The ability of blockchains to allow peer-to-peer energy transactions could significantly change the renewable energy sector, in particular by encouraging decentralisation.
The increasing use of small renewable energy installations, such as solar panels on roofs, can create tension on power grids designed for large centralised power plants. By allowing peer-to-peer energy trade and stimulating local consumption at the time of production, the blockchain could stabilise the grid, favouring decentralisation.
It is estimated that the value of blockchain investments in the energy market was more than $220 million in 2018 alone and that it could achieve a compound annual growth rate, CAGR, of 50% for the period 2019-2025.
An example of this can be found in SP Group, the main operator and distributor of electricity and gas in Singapore: in October 2018 it set up a digital market for green energy certificates (REC, Renewable Energy Certificate) based on blockchain technology.
By taking advantage of the key features of blockchain technology such as integrity, security and traceability, the renewable energy marketplace is able to ensure that RECs can be traded regardless of the size and type of activity of the counterparties involved, whether they are local or international.
As a result, all sellers and buyers are able to find rapid, traceable and certified coverage, with a view to increasing the integration of the electricity grid and renewable energy sources.
There are already a number of pilot projects for energy cooperatives and peer-to-peer cooperatives in this respect, which have already been successfully implemented by Microgrid in Brooklyn, New York, Power Ledger in Australia, Conjoule in Germany and many others.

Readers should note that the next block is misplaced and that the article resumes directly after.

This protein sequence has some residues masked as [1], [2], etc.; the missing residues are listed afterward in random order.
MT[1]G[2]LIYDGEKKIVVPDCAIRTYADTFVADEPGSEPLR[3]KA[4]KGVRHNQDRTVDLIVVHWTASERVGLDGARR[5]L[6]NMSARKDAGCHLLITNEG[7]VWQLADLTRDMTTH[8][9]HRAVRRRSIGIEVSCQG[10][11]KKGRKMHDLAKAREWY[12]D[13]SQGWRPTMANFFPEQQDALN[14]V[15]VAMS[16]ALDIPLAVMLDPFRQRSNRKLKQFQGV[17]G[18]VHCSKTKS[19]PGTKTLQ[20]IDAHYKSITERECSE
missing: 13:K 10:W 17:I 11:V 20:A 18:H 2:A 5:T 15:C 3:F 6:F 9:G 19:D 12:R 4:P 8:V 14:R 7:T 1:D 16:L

In Europe, however, these experiments are limited to pilot projects under regulatory exemptions, or private microgrids – peer-to-peer remains far from being universally widespread.
The blockchain could also be used for electricity tracking with at least two purposes: premiums for the generation of renewable energy (such as the SolarCoin cryptocurrency born in 2015 precisely for this purpose) and renewable energy certificates or carbon credits.
For those who want to invest in renewable energy but do not have the funds, blockchain technology could allow collective investments, ensuring a fair and transparent sharing of income.
It could also solve in a safe, transparent and immediate way the problem of on-site exchange of unused energy, with a peer-to-peer transfer, without the need to go through intermediaries, thus avoiding waste and higher costs. As is well known, in fact, electricity, gas and fossil energy is produced and distributed by the companies and must be used instantly, otherwise, it is wasted and could even be thrown away because of the very high storage costs. It is also known that the demand for energy varies according to the time of day and the season.
For the production of renewable energy, the issue becomes even more complicated, as it also depends on weather conditions. Clean and renewable energy is not used but is compensated for by the energy supplied by the company.
Thanks to blockchain technology, grid-connected digital devices are introduced that measure energy production at home. These meters are connected to smart contracts that automatically store and distribute the data in the network, certifying its value.
In this way, a transparent system is created to enhance the value of consumption and the real energy production of the community. This system encourages the private individual, the company and the accommodation facility to adopt systems of in-house production of renewable energy since production is not only intended as a system to reduce pollution or safeguard our planet but also as an effective way of saving and reducing energy costs.